U.S. Department of Transportation
Federal Highway Administration
1200 New Jersey Avenue, SE
Washington, DC 20590
|Accelerating Infrastructure Innovations|
Publication Number: FHWA-RD-00-060
Date: July/August 2000
After 5 years of monitoring and evaluating 22 test sites on asphalt and concrete roads throughout the United States and Canada, the Federal Highway Administration (FHWA) has concluded that the Strategic Highway Research Program (SHRP) researchers got it right-i.e., the pavement repair materials and procedures recommended by SHRP work.
"What we found," says Charlie Churilla, head of FHWA's long-term pavement performance (LTPP) program, "is that the practices recommended in the original SHRP manuals of practice are good practices. The repairs at the test sites have held up well, validating the materials, equipment, and procedures specified in the manuals."
|The updated SHRP manuals of practice provide step-by-step procedures for ensuring high-quality pothole patching and other repairs.|
Back in 1993, SHRP researchers had published a two-volume set of manuals aimed at assisting highway agencies and contractors in determining the most effective and cost-efficient means for repairing asphalt and portland cement concrete pavements. The recommendations were based on an extensive review of the literature, a nationwide survey of highway agencies, and 18 months of monitoring various types of pavement repairs made at the 22 test sites.
The monitoring ended when the SHRP esearch phase ended in late 1992. Realizing that significant knowledge could be gained through continued monitoring of the test sites, FHWA stepped in and assumed responsibility for the project in 1993, under the auspices of the LTPP program.
During the 5 years of monitoring under FHWA, teams of pavement specialists from ERES Consultants (who had also been involved in the SHRP project) conducted periodic field inspections.
"We learned that all of the materials and procedures recommended by SHRP worked well, which is not surprising because we recommended only those materials and procedures that had the best chance of succeeding," says Tom Wilson of ERES.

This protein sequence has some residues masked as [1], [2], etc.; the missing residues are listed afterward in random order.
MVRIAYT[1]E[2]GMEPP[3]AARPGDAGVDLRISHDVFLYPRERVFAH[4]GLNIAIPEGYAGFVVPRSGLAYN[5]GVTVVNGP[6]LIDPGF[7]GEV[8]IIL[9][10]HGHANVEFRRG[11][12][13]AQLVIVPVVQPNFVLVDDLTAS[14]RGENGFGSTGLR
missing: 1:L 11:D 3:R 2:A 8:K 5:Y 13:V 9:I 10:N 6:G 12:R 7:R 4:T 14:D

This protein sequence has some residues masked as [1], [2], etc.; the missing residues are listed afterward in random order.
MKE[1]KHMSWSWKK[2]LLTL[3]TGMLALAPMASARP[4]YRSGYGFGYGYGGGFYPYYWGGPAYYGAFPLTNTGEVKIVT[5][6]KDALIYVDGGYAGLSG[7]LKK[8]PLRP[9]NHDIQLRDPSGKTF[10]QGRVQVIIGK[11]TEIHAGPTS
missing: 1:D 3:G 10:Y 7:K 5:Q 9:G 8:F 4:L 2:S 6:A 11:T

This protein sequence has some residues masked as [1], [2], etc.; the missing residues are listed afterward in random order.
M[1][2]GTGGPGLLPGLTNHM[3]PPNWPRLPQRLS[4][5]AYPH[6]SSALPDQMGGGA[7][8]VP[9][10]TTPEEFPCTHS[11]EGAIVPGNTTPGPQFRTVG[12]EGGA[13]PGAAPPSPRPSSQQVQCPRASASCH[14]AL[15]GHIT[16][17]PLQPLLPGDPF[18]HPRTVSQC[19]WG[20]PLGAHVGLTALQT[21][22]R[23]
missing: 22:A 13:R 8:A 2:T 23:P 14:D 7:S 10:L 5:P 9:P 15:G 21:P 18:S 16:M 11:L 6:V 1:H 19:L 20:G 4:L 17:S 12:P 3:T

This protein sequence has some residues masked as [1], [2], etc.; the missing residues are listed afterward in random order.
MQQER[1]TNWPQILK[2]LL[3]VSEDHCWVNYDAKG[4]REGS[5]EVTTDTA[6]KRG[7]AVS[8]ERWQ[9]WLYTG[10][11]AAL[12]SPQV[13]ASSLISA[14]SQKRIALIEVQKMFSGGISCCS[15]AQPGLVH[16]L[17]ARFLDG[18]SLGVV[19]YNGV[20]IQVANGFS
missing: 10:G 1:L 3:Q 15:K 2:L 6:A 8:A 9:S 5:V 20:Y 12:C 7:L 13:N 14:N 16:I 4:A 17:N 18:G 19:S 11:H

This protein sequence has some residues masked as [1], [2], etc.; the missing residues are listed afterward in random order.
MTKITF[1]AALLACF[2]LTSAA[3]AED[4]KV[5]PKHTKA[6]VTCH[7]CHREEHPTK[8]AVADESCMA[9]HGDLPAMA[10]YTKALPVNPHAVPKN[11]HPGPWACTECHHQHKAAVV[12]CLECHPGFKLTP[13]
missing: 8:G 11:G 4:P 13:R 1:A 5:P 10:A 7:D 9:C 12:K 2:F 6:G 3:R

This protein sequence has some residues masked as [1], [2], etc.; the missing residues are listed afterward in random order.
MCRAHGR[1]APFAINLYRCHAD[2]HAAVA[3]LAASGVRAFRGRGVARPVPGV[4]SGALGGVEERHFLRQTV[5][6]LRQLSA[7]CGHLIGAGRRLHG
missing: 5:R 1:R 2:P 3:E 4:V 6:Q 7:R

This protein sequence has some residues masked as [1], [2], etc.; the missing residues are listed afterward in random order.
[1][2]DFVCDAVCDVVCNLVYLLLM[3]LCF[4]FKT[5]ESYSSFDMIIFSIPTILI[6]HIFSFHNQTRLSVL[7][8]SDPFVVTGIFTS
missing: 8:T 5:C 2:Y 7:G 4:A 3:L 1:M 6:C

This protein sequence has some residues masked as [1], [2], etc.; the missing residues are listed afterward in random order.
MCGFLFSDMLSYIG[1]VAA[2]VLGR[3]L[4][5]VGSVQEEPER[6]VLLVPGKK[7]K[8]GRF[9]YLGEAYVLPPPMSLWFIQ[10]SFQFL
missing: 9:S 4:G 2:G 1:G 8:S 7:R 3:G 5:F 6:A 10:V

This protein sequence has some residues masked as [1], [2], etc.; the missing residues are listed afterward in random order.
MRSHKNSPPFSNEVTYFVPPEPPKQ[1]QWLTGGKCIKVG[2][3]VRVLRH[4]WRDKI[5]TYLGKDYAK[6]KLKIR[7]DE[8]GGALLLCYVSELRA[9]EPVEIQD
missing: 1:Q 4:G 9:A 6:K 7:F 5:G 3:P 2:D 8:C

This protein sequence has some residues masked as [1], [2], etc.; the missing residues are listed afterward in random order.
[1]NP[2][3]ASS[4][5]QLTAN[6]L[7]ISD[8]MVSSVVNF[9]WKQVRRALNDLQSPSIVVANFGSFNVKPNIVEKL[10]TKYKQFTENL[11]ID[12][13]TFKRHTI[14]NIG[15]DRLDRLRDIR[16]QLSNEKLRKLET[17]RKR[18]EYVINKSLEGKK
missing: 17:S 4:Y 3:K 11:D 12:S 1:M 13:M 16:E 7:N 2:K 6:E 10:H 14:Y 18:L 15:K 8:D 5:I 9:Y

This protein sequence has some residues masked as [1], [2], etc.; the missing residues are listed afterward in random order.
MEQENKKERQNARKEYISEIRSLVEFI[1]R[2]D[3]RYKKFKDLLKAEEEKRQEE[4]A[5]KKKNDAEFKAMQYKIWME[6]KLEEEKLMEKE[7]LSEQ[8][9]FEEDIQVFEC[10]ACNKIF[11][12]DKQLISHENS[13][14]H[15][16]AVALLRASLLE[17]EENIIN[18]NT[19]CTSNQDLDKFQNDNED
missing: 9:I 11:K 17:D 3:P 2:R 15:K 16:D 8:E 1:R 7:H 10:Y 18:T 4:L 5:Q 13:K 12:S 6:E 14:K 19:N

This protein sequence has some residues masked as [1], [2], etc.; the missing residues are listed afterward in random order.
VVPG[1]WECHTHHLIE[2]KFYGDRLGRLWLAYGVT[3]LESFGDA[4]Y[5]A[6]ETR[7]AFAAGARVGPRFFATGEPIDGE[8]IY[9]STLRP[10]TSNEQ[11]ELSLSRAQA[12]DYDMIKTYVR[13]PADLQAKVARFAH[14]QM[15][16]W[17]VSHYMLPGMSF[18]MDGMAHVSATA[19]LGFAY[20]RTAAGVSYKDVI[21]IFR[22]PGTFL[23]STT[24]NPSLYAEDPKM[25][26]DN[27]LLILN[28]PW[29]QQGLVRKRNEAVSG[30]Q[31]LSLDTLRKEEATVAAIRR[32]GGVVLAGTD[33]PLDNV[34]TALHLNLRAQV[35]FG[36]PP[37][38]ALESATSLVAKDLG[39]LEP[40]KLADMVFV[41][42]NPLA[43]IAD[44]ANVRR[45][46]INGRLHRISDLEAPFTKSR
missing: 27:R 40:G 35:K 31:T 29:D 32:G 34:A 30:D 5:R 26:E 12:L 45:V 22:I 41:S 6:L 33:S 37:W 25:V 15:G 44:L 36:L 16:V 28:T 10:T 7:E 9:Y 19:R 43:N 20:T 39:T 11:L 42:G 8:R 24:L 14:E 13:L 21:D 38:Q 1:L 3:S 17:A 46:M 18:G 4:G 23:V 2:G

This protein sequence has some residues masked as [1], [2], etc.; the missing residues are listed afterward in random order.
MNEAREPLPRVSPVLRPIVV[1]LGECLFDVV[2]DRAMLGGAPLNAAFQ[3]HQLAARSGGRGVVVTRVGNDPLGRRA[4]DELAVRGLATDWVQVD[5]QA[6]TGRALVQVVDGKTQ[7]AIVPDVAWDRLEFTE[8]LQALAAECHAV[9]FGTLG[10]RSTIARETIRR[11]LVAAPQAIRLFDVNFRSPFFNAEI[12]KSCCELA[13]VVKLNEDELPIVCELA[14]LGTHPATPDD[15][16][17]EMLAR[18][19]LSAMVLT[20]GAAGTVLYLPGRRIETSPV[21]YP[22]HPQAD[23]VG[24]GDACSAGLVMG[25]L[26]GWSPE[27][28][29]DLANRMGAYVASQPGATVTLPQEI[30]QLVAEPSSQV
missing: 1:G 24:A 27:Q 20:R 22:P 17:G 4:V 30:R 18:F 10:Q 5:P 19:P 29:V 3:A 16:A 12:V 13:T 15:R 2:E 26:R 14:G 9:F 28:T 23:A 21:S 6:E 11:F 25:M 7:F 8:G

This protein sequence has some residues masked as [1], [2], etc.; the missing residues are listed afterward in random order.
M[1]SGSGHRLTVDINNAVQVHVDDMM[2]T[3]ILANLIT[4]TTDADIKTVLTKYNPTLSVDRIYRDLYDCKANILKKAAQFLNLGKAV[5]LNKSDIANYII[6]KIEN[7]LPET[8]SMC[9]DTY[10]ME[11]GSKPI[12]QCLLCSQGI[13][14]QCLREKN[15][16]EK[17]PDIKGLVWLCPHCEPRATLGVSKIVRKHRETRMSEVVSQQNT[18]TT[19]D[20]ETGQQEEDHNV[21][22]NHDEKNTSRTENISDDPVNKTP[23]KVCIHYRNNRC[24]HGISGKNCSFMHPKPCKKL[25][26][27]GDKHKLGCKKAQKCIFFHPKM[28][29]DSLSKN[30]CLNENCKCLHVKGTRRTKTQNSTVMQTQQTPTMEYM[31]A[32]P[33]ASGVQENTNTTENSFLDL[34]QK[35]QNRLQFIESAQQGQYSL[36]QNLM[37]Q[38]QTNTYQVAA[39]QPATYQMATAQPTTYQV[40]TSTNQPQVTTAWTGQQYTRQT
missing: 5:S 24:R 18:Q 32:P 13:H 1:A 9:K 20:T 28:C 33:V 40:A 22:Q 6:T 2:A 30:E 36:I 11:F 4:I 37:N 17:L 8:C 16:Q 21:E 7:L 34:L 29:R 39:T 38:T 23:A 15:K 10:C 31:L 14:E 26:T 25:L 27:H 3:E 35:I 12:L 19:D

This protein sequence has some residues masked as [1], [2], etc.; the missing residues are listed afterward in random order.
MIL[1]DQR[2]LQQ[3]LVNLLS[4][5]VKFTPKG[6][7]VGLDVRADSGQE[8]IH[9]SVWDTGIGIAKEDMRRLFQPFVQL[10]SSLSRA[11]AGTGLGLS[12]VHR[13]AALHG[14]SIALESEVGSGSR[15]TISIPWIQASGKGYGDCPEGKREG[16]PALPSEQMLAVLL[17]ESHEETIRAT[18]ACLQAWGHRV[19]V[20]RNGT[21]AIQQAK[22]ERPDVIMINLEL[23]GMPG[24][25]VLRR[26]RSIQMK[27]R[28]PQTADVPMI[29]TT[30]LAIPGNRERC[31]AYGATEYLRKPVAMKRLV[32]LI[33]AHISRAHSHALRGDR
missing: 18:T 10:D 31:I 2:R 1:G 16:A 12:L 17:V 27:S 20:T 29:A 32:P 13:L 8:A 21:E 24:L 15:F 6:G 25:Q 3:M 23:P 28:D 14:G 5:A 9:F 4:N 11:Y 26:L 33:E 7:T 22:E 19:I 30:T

The manuals call for high-quality materials, if you want high-quality results. "But that doesn't mean you necessarily have to pay a lot," says Wilson. For example, the Pennsylvania Department of Transportation's specification for pothole patching materials (Penn-485) costs less than half of many proprietary products, yet holds up exceedingly well.
FHWA has updated the original SHRP reports as a series of four manuals of practice:
Each manual includes a discussion of the most appropriate time to apply a particular treatment, what types of materials and construction methods should be used, and how to evaluate the performance and cost-effectiveness of a repair procedure. Also included are step-by-step procedures for ensuring a high-quality repair and a list of sources for materials and equipment.
The four manuals of practice are available on the Web at https://www.fhwa.dot.gov/pavement/pub_listing.cfm?areas=LTPP. They can also be purchased from the National Technical Information Service at 703-605-6000 (toll free: 800-553-6847; Web: www.ntis.gov.(The original SHRP two-volume manuals are still available from the Transportation Research Board's bookstore at 202-334-3213 or www.nas.edu/trb/bookstore). For more information, contact FHWA's Bill Bellinger at 202-493-3156 (email: firstname.lastname@example.org).